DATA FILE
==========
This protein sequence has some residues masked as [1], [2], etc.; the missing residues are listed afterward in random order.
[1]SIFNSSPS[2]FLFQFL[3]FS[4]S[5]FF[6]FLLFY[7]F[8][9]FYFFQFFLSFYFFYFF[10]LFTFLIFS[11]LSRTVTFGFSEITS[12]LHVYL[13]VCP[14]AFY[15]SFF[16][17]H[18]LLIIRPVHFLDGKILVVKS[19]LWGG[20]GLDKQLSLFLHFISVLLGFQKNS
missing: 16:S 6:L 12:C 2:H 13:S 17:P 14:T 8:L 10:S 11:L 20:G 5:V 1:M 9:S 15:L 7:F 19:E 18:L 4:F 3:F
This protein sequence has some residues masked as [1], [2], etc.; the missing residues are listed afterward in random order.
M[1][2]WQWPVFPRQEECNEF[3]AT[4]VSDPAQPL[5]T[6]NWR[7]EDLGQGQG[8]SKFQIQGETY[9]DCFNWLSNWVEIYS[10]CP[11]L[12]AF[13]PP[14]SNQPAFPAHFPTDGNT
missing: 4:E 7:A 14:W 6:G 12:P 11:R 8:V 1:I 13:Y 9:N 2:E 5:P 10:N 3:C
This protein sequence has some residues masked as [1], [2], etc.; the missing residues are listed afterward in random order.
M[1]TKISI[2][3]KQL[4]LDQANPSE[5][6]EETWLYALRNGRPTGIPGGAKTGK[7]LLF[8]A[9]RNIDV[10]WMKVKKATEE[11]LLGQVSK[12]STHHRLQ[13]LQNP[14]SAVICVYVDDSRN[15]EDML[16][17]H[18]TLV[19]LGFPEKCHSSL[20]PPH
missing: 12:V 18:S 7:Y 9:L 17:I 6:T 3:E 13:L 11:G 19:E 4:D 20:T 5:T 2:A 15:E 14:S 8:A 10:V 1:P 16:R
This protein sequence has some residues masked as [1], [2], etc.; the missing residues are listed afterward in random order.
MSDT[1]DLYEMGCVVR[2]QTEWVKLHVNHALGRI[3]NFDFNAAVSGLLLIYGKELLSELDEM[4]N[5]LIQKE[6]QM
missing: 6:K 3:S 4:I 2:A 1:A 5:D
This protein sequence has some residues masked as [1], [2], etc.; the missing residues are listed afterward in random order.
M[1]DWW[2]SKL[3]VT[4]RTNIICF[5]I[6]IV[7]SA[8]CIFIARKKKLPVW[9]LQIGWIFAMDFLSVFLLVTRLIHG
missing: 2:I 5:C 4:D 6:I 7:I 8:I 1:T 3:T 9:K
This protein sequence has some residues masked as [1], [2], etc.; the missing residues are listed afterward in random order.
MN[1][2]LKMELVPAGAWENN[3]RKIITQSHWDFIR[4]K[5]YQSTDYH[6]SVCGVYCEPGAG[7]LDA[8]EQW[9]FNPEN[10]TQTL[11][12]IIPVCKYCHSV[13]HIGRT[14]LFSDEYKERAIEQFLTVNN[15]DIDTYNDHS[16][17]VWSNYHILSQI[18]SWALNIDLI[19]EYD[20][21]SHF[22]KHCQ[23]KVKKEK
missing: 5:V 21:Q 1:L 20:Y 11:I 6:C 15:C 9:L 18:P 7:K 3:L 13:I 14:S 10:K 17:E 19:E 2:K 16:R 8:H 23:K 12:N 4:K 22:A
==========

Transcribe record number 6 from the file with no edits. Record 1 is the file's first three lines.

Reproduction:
This protein sequence has some residues masked as [1], [2], etc.; the missing residues are listed afterward in random order.
MN[1][2]LKMELVPAGAWENN[3]RKIITQSHWDFIR[4]K[5]YQSTDYH[6]SVCGVYCEPGAG[7]LDA[8]EQW[9]FNPEN[10]TQTL[11][12]IIPVCKYCHSV[13]HIGRT[14]LFSDEYKERAIEQFLTVNN[15]DIDTYNDHS[16][17]VWSNYHILSQI[18]SWALNIDLI[19]EYD[20][21]SHF[22]KHCQ[23]KVKKEK
missing: 5:V 21:Q 1:L 20:Y 11:I 6:C 15:C 9:L 18:P 7:K 3:L 13:I 14:S 10:K 17:E 19:E 2:K 16:R 8:H 23:K 12:N 4:K 22:A